The teacher’s union has fought hard for many decades to achieve a decent salary and benefits, like health insurance coverage, for public school teachers. This “educational war” seems to evoke a sentiment of fear in many union members. I take this to be the crux of what they refer to as “market-based reforms.” I guess my main question to you is what happens to the union if your side “wins”? I am genuinely interested in your response. I believe you would prefer the complete abolishment of the union, but I don’t know.

    Overall, I would assume that union members are skeptical of sugar coated promises of higher pay in return for abolishing or defanging the union and being held “accountable”. I think this skepticism and fear is pretty well-founded for citizens who want to make teaching a lifetime profession. There are two issues here that fundamentally inform the union’s characterization of the “other side” as being in favor of “market-reform strategies.”

    First, Americans, to be blunt, do not have an appreciation for educators. They idolize doctors, lawyers and athletes. People from many walks of life have an illusion that teachers have it easy. They are already overpaid (per hour they make more than some lawyers!) and they get a summer break. This is not the perception of educators in many other cultures — I am most familiar with Germany, Russia and China for idiosyncratic reasons. Perhaps this is an orientalist (or perhaps Tocquevillian) position, but I am very comfortable wearing this hat for this issue.

    Second, there is no clear mechanism to monitor and enforce promises of money for accountability. If you absolve the union, it will be incredibly difficult and probably impossible to keep the other side honest. Since society is at best indifferent and there are plenty of other interest groups, like school boards, that have an incentive to reduce budgetary costs for public schools, it seems inevitable that teachers will receive less pay and benefits. NOTE: I am not vilifying school boards.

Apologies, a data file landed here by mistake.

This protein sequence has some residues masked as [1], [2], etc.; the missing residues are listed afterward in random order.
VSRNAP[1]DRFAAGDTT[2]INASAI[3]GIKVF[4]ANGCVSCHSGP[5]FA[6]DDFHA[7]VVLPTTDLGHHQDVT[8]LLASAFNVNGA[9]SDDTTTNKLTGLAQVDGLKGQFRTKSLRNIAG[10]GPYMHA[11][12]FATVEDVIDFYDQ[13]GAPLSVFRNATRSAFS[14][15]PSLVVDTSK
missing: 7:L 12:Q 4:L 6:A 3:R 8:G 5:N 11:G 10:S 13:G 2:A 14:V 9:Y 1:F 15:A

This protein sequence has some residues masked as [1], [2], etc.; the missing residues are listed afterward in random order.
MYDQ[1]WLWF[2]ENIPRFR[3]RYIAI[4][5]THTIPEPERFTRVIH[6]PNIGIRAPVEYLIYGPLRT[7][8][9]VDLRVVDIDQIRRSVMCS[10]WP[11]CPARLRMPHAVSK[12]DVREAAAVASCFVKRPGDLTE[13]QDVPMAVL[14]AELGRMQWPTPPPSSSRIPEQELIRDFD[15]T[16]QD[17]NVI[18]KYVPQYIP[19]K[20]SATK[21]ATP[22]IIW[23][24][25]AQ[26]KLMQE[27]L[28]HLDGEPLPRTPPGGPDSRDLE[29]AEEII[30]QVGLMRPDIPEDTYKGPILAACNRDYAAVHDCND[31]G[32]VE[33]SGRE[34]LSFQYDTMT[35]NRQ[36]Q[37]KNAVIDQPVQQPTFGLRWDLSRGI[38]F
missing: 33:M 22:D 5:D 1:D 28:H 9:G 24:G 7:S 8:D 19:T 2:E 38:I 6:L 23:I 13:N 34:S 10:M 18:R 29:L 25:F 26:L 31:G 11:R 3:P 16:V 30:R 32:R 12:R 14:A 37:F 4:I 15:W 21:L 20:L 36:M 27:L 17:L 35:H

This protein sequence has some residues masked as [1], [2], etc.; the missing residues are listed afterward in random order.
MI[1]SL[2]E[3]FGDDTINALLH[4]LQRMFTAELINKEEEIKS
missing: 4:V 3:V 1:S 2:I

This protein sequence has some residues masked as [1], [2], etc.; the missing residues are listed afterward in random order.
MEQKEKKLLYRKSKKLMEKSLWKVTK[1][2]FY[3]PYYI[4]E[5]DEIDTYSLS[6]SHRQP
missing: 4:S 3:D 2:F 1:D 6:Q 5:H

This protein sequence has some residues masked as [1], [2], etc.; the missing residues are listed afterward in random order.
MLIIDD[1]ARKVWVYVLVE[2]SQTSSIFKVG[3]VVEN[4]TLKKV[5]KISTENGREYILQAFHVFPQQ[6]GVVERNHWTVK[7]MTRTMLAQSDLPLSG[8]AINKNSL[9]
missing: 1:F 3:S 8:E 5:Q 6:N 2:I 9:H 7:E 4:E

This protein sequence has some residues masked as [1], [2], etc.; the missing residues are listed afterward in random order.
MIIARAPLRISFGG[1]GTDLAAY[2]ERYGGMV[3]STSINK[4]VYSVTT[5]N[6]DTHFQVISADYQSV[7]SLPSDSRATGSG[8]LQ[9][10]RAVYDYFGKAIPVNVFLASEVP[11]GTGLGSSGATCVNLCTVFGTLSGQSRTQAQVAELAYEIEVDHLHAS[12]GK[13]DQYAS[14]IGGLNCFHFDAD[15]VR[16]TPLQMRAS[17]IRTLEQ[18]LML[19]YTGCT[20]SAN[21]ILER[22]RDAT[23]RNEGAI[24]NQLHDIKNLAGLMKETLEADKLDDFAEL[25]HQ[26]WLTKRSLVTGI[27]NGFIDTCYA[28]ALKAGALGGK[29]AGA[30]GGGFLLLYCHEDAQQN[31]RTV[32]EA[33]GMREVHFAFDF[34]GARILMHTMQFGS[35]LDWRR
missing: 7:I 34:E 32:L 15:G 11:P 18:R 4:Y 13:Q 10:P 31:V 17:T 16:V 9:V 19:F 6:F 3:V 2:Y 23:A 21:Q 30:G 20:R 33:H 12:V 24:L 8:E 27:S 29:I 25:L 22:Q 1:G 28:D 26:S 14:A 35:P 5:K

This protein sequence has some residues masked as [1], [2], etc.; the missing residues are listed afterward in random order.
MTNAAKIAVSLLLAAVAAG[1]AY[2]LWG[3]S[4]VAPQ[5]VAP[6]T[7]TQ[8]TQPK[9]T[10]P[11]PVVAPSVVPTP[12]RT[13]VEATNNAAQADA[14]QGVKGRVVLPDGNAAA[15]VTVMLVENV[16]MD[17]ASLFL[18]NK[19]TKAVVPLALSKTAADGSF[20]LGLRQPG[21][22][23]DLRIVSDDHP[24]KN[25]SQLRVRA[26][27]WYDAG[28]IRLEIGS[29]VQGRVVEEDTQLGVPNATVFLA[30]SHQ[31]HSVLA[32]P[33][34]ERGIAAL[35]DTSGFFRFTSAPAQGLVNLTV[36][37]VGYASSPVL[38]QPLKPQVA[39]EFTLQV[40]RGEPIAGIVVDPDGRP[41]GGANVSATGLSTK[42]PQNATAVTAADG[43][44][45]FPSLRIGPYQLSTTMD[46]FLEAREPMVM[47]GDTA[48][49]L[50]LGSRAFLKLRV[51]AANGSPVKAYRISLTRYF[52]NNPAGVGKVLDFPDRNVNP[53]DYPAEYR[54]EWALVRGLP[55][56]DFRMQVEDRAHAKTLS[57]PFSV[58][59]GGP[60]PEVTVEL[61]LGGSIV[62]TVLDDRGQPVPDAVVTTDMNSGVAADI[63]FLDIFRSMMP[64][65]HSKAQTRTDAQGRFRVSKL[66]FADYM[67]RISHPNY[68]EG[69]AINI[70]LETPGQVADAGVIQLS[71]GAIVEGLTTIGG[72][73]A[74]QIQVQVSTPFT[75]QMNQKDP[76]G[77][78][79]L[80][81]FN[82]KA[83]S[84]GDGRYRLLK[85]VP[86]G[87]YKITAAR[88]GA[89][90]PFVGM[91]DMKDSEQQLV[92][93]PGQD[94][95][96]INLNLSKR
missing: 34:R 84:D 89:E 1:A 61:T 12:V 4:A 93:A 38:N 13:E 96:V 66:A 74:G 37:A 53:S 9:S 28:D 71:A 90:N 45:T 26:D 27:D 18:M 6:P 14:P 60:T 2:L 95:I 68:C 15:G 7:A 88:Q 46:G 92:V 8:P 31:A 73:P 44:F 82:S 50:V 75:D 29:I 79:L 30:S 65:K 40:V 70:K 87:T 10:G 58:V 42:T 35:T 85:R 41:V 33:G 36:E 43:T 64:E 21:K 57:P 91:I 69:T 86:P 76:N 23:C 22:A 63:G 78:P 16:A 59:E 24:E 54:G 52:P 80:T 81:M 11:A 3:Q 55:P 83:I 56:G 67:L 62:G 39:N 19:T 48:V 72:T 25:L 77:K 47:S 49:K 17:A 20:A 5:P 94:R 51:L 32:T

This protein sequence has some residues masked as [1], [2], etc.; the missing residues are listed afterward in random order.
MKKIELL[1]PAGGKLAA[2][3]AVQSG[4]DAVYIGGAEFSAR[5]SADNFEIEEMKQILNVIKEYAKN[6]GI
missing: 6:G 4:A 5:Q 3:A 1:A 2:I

On a side note, there are many discreet forms of power that pressure young and motivated teachers to work above and way beyond what is required in the job description. Some people call this motivation and dedication to our children, I call it a potential form of soft exploitation. Potato, potatO, right? It may work when you are young and only teach a couple of years, but it is not exactly something many people would choose as a career. I am interested in one stat actually and I am not trying to be vindictive. How many TFA alumni remain teachers after their two year stint. How many remain teachers five years down the road? Ten years? I am sure it is pretty high, I am really just curious. I see a stat for 63% of alumni who are working or studying in education, but I don’t exactly understand what that means?

    So, what should the teacher’s union do? Americans are very comfortable with free-market arguments. In other words, it is a high salient frame for many American voters. Teachers should earn as much as society deems they are worth. In this sense, your position is not a free-market one at all. You are introducing an artificially inflated value for effective teaching, i.e. you earn $100,000 for being a good teacher. I doubt American society really values teachers that much. I have serious reservations about “your side” for other reasons than the ones stated above, but if it works like you promise then it is not so bad. My fear is that it won’t work like you promise. We may end up with a “dirty goldilocks”. We get rid of the union, but the real education free-market advocates win. No union, no check. A slippier slope indeed.

    Posted by Zacc | April 26, 2011, 10:11 pm
    • You call it monkey feces throwing, I call it a war.

      I’m going to continue to observe our agreement to avoid arguing with each other on these questions.

      Posted by CPW | April 26, 2011, 10:14 pm